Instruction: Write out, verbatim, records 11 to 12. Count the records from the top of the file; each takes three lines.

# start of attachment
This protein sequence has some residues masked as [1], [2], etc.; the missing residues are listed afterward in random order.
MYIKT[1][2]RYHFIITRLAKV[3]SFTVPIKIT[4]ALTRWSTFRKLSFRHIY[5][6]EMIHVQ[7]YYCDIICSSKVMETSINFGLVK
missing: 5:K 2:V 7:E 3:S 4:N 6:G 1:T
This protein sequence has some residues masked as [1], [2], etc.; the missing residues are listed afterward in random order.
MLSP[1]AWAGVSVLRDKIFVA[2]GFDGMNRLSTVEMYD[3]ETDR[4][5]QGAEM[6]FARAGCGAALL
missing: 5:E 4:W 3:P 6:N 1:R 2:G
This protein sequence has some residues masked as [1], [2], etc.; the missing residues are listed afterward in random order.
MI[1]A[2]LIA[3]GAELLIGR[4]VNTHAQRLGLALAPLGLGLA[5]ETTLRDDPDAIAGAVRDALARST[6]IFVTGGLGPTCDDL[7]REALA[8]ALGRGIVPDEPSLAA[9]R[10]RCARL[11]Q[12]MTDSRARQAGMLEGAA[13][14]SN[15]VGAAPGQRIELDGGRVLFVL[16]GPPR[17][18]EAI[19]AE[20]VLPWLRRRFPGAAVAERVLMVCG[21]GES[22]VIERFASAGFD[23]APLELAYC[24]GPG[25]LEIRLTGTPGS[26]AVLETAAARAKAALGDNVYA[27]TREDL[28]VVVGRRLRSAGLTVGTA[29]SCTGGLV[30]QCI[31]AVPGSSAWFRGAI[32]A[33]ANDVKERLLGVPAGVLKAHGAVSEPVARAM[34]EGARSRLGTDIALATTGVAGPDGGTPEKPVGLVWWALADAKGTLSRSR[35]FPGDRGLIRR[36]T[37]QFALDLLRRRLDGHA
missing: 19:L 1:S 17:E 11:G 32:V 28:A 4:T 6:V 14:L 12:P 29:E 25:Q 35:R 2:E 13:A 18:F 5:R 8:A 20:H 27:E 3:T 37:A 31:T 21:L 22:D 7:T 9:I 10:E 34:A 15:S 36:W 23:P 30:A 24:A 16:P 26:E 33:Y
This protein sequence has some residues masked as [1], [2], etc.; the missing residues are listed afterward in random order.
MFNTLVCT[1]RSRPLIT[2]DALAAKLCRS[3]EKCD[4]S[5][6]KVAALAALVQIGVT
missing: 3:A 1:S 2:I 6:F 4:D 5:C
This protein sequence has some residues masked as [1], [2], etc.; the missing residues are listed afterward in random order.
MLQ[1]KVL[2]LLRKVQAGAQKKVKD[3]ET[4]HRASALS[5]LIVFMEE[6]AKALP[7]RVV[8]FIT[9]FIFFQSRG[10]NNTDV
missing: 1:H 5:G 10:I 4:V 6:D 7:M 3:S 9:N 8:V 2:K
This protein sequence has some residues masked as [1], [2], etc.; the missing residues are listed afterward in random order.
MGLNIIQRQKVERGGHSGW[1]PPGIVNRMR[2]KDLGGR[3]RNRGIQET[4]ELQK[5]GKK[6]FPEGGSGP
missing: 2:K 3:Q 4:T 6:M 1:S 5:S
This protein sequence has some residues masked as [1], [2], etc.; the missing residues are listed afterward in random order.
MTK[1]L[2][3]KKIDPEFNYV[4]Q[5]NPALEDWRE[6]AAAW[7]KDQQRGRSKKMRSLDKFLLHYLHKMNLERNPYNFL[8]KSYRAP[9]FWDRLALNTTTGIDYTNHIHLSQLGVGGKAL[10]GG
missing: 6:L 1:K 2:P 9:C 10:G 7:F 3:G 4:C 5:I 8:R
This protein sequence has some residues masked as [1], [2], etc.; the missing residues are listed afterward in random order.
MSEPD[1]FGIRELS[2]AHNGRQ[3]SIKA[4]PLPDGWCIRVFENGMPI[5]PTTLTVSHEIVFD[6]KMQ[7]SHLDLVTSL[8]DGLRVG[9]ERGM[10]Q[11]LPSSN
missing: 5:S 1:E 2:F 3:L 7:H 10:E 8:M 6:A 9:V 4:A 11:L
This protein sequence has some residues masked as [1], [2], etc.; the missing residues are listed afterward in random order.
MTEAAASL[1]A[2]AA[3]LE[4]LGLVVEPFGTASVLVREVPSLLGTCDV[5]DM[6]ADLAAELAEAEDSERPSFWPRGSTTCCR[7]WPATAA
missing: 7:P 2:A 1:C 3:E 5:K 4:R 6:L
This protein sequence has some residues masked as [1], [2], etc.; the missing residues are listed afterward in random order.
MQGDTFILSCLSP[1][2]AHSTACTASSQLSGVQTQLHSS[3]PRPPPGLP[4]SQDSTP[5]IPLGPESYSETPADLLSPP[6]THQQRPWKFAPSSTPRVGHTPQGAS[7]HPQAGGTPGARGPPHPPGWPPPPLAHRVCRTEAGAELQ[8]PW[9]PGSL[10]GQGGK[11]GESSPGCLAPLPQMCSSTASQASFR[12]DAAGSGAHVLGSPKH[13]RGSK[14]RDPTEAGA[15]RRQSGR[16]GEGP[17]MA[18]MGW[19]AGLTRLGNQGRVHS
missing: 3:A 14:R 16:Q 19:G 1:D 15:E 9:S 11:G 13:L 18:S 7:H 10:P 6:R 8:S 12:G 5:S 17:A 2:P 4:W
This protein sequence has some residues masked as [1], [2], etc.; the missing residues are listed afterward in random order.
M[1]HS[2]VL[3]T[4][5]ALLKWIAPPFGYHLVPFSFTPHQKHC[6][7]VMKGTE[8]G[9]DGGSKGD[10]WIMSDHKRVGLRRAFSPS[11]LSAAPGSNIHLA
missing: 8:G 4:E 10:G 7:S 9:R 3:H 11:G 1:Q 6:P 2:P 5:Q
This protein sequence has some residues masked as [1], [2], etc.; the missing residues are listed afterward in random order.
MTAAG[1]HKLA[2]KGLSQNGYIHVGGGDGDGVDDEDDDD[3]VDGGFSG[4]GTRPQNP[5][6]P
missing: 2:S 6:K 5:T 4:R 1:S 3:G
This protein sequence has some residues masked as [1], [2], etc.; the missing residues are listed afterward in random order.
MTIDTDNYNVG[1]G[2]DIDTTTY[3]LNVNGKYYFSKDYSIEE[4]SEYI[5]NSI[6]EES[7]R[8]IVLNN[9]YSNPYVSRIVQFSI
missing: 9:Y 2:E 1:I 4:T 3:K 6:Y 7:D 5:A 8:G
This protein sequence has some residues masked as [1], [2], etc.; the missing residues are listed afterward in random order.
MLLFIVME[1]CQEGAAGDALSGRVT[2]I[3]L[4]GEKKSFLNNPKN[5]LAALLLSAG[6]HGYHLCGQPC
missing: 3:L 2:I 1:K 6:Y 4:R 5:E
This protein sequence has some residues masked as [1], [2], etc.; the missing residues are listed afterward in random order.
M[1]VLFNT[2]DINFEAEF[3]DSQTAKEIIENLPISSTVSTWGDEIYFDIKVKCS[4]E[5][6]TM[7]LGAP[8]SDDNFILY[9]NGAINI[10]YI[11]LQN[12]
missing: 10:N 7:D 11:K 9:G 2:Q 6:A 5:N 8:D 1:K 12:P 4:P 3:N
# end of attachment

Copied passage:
This protein sequence has some residues masked as [1], [2], etc.; the missing residues are listed afterward in random order.
M[1]HS[2]VL[3]T[4][5]ALLKWIAPPFGYHLVPFSFTPHQKHC[6][7]VMKGTE[8]G[9]DGGSKGD[10]WIMSDHKRVGLRRAFSPS[11]LSAAPGSNIHLA
missing: 8:G 4:E 10:G 7:S 9:R 3:H 11:G 1:Q 6:P 2:P 5:Q
This protein sequence has some residues masked as [1], [2], etc.; the missing residues are listed afterward in random order.
MTAAG[1]HKLA[2]KGLSQNGYIHVGGGDGDGVDDEDDDD[3]VDGGFSG[4]GTRPQNP[5][6]P
missing: 2:S 6:K 5:T 4:R 1:S 3:G